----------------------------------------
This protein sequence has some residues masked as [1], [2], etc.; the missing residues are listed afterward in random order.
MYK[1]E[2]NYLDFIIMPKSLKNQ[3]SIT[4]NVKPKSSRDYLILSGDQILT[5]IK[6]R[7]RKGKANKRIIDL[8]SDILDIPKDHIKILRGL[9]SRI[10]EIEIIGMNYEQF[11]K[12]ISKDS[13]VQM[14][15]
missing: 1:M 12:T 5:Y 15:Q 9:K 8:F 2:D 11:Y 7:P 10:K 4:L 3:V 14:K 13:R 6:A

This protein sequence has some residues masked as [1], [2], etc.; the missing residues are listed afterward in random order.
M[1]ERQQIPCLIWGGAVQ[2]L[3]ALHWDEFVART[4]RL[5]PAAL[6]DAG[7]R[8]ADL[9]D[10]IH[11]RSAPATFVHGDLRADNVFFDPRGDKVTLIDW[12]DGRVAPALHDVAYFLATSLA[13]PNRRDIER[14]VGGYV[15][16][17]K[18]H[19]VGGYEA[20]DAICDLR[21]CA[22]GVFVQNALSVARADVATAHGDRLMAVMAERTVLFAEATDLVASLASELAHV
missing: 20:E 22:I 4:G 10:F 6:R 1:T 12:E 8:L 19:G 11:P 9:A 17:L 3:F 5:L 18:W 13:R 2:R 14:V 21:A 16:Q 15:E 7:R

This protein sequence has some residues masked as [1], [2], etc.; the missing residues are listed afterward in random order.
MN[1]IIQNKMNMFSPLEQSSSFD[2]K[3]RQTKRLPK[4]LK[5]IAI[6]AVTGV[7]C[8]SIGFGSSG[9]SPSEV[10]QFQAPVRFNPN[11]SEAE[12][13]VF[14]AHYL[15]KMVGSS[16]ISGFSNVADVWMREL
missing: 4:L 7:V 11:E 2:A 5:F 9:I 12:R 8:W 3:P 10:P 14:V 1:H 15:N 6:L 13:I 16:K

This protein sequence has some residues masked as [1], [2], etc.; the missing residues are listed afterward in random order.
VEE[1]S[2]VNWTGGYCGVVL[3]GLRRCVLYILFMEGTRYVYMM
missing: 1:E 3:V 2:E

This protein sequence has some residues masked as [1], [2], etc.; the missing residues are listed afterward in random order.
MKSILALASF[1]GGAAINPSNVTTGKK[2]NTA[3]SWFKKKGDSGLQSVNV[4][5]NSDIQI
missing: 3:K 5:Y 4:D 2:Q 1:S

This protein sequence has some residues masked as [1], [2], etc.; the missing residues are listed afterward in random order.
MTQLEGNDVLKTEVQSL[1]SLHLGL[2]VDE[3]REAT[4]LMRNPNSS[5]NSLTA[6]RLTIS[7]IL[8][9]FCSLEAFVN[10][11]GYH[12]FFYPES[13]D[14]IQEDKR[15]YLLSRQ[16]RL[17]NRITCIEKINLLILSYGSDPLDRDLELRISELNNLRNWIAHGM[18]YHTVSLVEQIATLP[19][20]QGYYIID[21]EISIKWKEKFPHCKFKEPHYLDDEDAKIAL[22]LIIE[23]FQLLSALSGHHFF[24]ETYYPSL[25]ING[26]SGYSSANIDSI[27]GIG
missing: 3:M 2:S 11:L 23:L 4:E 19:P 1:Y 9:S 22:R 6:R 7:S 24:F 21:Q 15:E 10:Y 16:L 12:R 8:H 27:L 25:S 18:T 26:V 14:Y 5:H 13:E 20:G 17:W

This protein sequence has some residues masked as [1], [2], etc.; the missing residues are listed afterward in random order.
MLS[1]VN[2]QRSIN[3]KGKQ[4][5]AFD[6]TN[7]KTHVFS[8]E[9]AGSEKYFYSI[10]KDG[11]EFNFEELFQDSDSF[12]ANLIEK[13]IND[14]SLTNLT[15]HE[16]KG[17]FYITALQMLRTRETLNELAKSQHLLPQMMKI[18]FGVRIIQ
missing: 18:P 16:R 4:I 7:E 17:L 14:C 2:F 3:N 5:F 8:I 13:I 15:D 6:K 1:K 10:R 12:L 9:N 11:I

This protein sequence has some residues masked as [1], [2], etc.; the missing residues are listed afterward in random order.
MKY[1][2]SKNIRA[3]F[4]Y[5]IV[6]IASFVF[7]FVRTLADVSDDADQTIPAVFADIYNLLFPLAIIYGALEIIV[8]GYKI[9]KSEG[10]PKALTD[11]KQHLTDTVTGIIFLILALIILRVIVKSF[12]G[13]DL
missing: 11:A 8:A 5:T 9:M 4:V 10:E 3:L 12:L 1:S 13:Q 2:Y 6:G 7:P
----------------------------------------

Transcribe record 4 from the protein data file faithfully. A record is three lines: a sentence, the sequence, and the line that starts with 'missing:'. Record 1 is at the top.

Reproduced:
This protein sequence has some residues masked as [1], [2], etc.; the missing residues are listed afterward in random order.
VEE[1]S[2]VNWTGGYCGVVL[3]GLRRCVLYILFMEGTRYVYMM
missing: 1:E 3:V 2:E